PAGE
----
Cecily Strong finds 'Signs of Intelligent Life' in a celebrated one-woman show
Back in 1985, Lily Tomlin made a splash on Broadway in a one-person play, The Search for Signs of Intelligent Life in the Universe, written by her now wife, Jane Wagner. Playing a dozen characters, Tomlin won a Tony Award, starred in a film version, and triumphally returned to Broadway in 2000. Now, the play is being revived again, off-Broadway, starring Saturday Night Live performer Cecily Strong.
"I have to be me in it, because there's just too much else going on—if I'm trying to also play Lily Tomlin, forget it!" Strong says, laughing. Among the characters she embodies is Trudy, a homeless sage who's kind of the tour guide of the play. "She's sort of a Shakespearean clown, in a sense, and it was always the clowns [that] show us the truths about ourselves," Strong explains.
"I think she's just doing a tremendous job," says Tomlin, from the home she and Wagner share in California. The two are executive producers of this new version, which is being performed at The Shed in Manhattan. They've been watching the show's progress, via video. "It's great fun to see," Tomlin says.
When the arts complex asked Leigh Silverman if there was a play she'd like to direct, she thought of The Search for Signs of Intelligent Life in the Universe. "There are stories that feel like they connect us after a time of such isolation," says Silverman. "And I reread it, and I was blown away at how prescient Jane was, how relevant the play felt, how humane the play felt, how funny it still felt."
Still, she didn't know who should star in it until she watched an SNL sketch in which Strong played Fox News host Judge Jeanine, singing "My Way" while diving into a box of wine.
"And I was like, that's it," Silverman says. "Like, this searing political commentary, the unbelievable comedic chops, the total fearlessness."
Strong performs a series of sharply defined characters, and, as the play goes on, the audience begins to discover connections between these disparate people, all of whom are searching for something – from a teenage performance artist to a blasé Manhattan matron.
"I can hear the audience... when people start making connections, it makes them emotional," Strong says. "It's funny to hear some people laugh, while I hear some people crying."
Wagner wrote the piece for Tomlin's shape-shifting talents. "I never thought of Lily having any problem doing different characters," Wagner explains. "To do stories within a bigger story seemed just naturally there, in the way I was thinking. I wanted to do something about humanity—which sounds so grandiose, but sometimes I can be grandiose!"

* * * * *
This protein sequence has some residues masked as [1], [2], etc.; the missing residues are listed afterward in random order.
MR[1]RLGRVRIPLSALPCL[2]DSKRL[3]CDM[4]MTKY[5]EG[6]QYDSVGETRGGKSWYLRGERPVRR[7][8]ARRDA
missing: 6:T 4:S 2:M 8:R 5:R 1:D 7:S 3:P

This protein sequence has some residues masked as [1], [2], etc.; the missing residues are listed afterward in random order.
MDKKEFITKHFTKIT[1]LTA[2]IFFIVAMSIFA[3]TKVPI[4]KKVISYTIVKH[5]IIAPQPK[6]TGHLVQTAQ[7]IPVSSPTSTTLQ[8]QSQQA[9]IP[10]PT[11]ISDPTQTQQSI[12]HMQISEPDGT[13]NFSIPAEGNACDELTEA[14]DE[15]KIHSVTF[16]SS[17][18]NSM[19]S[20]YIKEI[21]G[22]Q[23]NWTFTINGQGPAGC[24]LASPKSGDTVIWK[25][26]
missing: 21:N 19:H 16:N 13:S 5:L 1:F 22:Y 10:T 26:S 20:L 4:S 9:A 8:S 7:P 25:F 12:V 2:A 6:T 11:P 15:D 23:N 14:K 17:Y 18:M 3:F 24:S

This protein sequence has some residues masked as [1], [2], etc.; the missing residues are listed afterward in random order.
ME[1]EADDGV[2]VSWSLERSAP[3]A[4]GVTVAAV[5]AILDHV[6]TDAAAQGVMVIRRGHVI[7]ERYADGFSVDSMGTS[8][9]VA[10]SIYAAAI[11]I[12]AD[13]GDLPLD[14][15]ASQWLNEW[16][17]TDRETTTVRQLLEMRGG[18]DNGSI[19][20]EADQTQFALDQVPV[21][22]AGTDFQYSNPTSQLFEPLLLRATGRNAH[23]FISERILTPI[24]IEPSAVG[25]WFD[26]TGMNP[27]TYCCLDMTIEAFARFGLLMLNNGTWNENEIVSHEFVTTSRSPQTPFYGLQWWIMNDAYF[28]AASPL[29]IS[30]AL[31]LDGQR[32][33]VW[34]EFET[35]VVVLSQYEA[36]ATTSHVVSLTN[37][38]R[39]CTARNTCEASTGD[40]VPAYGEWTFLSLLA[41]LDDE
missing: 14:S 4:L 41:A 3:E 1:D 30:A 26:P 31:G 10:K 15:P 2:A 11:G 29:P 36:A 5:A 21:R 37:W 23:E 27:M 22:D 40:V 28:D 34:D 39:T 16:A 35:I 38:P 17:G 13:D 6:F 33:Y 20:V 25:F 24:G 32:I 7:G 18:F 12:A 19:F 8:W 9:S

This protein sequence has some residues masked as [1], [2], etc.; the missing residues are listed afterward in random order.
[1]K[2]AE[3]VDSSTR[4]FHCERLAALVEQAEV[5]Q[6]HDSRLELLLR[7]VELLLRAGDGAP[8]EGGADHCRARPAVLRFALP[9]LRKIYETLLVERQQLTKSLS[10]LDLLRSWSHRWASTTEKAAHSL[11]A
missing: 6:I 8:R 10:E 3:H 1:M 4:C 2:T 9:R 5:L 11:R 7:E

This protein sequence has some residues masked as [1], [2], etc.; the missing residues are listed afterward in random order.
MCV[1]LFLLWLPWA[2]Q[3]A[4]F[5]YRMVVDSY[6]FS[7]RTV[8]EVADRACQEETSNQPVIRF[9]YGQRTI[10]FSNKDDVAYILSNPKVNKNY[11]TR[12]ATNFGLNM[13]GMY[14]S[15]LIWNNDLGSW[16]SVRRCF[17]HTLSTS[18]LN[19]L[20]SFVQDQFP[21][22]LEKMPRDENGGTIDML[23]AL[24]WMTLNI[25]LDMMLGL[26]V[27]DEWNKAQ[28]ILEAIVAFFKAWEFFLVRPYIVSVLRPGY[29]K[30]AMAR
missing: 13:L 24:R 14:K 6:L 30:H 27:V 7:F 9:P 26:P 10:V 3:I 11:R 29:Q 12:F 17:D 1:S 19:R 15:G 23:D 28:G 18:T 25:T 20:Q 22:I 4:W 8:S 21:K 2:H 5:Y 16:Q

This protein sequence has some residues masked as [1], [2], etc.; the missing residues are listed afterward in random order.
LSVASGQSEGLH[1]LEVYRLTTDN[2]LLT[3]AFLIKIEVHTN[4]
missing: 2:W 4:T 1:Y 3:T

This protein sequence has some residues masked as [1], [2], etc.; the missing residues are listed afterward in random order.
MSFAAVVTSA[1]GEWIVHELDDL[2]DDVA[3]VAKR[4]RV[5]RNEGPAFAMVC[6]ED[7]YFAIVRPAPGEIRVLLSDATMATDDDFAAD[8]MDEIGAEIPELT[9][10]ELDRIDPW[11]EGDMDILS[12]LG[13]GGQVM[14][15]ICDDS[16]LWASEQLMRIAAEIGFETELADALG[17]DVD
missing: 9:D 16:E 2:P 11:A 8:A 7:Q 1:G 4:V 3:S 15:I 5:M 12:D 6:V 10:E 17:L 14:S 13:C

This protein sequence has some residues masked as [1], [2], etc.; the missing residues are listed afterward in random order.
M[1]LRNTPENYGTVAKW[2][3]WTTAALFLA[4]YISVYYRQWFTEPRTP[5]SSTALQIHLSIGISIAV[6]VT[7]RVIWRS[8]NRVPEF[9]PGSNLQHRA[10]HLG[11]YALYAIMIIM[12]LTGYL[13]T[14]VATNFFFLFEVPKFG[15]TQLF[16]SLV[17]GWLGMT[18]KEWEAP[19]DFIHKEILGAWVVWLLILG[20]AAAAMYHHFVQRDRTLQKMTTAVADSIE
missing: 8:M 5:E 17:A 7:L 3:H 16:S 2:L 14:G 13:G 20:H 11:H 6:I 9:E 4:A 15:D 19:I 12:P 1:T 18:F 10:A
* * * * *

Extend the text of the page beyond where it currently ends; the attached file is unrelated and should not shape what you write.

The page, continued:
She sent Tomlin "pages and pages," while she was on the road and they sometimes gave guerilla performances of the material, to try it out. "Between dates on the road," says Tomlin, "we would... go down to San Diego and we'd leaflet cars and bookstores. And we would do a show at the Globe's workshop or at the Opera House or wherever we could get an open stage. And we'd just leaflet. And I remember one of the ads we used to have was 'no costumes, no props, no actors.' We would do that kind of thing, you know? But I was so hugely popular from television that all we had to do was say, 'Lily is doing new material.' And we tried to stay below the radar."
The new production is important for Tomlin because, she says, "I really wanted Jane's authorship to stand, because so often I get thrown into the whole mix and they talk about collaborative and so on. And in truth, Jane is a solitary writer, and that's it. She does write it all."
Tomlin is quick to congratulate Strong, as well. "She certainly has worked so hard and done so well," Tomlin says. "And just in taking all that verbiage in, and translating it into a performance, and the connections that have to be made."
Strong is not just a performer, but a writer on Saturday Night Live. During the season, she met weekly with Silverman to go over Wagner's play. Strong says one sketch she wrote and performed after Supreme Court arguments about the Texas abortion law helped her feel like she could do Wagner's politically incisive material. She played Goober the Clown, who had an abortion the day before her 23rd birthday. After the funny, painful, personal sketch aired, she recalls, she told Silverman, "Now I feel I've earned this show a little bit more, because it felt like that: 'OK, I'm brave enough to do that; I think I'm one step closer to earning this show.'"
Once the SNL season ended, Strong and Silverman staged Signs quickly. "I can't believe the amount of work we did in four weeks," Strong says. "But I was eating, drinking, sleeping, breathing [it].
"Jane Wagner has been living in my head now," Strong adds, laughing, "which is sort of a delightful thing."
Wagner's play ends by acknowledging the audience. In Silverman's view, that sentiment resonates more strongly in the midst of the pandemic. "She thanks the audience inside of the play," Silverman says. "Like, what play does that? It's written from a very generous place."
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